Introduction of Open CAE Community in Japan

I heard that Japan’s contribution to the open source CAE communities in the world is limited. I’m afraid that it is the case but many lively activities are actually performed in Japanese communities. In this blog post, I will try to introduce some interesting topics so that the users around the world know what has been going on in Japan.

In Japan, the Open CAE Society of Japan was set up on 9 November, 2009. This general incorporated association has held the Open CAE symposium annually and hands-on training courses several times each year about OpenFOAM, Salome-Meca, and ParaView among other things in many parts of the nation. The number of participants in the annual symposium exceeds 100 in each year.

You can get the latest news on this year’s symposium from the twitter account(@OpenCae2016).

The association additionally gives support to the local study meetings (Open CAE “Benkyou Kai” in Japanese) where many willing industrial and student users get together about once a month to talk to each other about the progress of their simulations of interest and promote friendship between the users. These meetings are actively held in many places in Japan as illustrated in the following figure.


Their styles of meetings are different depending on the area, particularly between Kansai and Kanto as described in the post Japan’s bitterest feud: Kansai vs. Kanto (CNN DISCOVER JAPAN):

In Japan, a rivalry that can be just as fierce lies between the eastern Kanto region and western Kansai region, both on the main island of Honshu.
Kanto is home to the country’s modern capital of Tokyo and surrounding cities, including Yokohama, Chiba and Saitama.
Kansai is home to its historic capital of Osaka, as well as Kyoto, Kobe, Nara.
The cultural contention between the two is so longstanding, and entertaining, that it’s regularly discussed on Japanese TV shows.

You can watch the following movie to find out one of the most interesting and unique examples of their activities. In Kansai group, they build experimental equipments and carry out experiments to improve their understanding of the simulation results.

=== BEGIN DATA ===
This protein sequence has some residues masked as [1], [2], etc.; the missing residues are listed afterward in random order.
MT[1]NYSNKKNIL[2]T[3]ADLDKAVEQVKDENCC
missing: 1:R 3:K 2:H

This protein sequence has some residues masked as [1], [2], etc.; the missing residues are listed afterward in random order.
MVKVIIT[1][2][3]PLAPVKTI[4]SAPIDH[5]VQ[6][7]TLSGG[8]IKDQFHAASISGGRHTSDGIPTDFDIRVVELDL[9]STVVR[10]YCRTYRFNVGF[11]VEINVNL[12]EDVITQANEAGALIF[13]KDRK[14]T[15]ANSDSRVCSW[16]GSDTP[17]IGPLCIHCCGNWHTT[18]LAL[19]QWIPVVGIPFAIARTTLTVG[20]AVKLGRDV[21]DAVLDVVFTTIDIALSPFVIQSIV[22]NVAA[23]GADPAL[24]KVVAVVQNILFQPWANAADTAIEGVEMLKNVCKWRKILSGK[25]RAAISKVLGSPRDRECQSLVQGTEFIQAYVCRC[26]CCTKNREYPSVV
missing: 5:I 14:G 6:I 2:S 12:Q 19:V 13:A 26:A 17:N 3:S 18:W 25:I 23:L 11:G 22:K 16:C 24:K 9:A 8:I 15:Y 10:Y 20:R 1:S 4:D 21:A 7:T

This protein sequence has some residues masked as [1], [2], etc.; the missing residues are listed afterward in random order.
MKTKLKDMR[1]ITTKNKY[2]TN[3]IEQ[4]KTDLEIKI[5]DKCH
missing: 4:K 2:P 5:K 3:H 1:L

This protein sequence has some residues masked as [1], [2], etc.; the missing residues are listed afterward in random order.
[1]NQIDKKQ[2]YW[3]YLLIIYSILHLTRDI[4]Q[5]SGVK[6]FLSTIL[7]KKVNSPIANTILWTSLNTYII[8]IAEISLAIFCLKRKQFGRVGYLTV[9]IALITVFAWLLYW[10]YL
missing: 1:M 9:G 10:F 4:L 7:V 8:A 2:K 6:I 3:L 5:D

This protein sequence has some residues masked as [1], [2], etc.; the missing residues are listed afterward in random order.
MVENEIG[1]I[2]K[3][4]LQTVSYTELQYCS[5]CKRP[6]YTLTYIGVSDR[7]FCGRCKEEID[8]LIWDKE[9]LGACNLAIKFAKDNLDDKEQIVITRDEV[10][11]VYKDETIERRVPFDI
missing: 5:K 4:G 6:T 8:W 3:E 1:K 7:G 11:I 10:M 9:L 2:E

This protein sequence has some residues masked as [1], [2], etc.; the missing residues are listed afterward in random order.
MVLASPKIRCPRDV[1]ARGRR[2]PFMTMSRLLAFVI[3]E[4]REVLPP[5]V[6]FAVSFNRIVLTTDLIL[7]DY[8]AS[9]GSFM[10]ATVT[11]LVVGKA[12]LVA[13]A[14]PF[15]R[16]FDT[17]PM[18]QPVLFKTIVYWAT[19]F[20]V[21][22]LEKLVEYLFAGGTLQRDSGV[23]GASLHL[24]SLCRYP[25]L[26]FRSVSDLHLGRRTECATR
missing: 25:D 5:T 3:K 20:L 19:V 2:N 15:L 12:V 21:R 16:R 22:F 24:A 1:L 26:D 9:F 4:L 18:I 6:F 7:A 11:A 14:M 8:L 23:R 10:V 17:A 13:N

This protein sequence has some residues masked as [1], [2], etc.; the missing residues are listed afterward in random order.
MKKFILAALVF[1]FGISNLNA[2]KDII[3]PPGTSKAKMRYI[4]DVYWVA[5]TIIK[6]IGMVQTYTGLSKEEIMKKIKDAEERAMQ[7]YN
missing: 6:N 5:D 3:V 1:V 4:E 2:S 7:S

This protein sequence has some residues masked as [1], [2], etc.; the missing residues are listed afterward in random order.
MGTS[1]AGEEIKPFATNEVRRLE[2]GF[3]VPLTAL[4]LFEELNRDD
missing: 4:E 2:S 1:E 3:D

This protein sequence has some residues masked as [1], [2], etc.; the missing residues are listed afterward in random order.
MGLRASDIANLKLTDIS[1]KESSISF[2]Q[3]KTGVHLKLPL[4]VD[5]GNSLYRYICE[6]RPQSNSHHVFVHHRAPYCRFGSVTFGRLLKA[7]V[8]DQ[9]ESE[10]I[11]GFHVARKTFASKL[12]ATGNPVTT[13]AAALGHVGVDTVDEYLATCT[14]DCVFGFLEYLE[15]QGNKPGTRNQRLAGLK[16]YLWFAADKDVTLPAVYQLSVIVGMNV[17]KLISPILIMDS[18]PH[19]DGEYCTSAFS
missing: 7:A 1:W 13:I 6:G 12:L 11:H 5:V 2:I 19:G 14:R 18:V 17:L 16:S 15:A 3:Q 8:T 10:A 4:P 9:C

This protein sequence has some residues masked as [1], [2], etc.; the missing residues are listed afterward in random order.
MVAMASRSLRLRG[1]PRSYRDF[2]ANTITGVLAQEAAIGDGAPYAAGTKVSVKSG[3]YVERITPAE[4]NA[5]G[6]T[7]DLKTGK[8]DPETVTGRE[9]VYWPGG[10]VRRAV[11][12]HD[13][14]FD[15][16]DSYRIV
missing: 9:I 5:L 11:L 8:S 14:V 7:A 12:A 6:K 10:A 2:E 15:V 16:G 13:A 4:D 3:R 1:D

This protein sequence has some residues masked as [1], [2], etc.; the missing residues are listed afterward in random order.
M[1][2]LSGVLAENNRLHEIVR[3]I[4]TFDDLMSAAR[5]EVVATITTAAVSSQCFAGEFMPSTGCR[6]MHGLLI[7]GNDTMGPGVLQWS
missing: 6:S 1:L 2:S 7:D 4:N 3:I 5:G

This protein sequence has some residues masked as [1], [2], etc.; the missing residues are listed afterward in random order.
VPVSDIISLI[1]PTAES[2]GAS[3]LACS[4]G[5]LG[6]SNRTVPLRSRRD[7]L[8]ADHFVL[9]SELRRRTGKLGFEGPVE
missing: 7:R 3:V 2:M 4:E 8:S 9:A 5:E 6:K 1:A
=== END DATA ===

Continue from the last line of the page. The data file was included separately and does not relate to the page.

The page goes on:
You can also find the presentation materials they have created in the following links. Almost all the participants are Japanese, so their materials are written in Japanese.

The last topic in this post is about a new book. The first Japanese OpenFOAM book about the numerical analysis of heat transfer and fluid flow using OpenFOAM will be published in this month. It is written by the most famous Japanese blogger about OpenFOAM.


I will continue to report the latest news on the community in Japan.

Please wait till the next update! 🙂

P.S. Please tell me your opinions on how to make use of these Japanese materials in the world community!

Author: fumiya

CFD engineer in Japan

6 thoughts on “Introduction of Open CAE Community in Japan”

  1. Dear Fumiya Nozaki,

    Thank you very much for detailed information and contribution into OpenFOAM. I am one of the followers of you and Since I also live for a long time and work in Tokyo I would like to collaborate with you both to improve myself in OpenFOAM and also help you to make this kind of updating related to OpenFOAM Japanese users.

    1. Dear Dr. Baris Bicer,

      Thank you very much for your comment.

      I’m a member of the Open CAE Society of Japan and in charge of boosting dispatch of information related to open source CAE softwares to the world. This post is part of my attempt to offer information on the open CAE community in Japan to the world.

      If you are interested in these activities, I want to have an opportunity to meet and talk with you!

  2. Thank you very much on this blog. I’ve been into aeroacuostics and FWH-analogy and can’t wait to see your further posts on this topic. Take care and best of luck.

    1. Hi Vladimir,

      Thank you for your interest in my blog and your feedback. I’m currently finding out things about CAA simulations through trial and error using OpenFOAM to enrich my understanding of this topic.

      I’ll continue to cover it and improve my blog!

Leave a Reply

Your email address will not be published.

This site uses Akismet to reduce spam. Learn how your comment data is processed.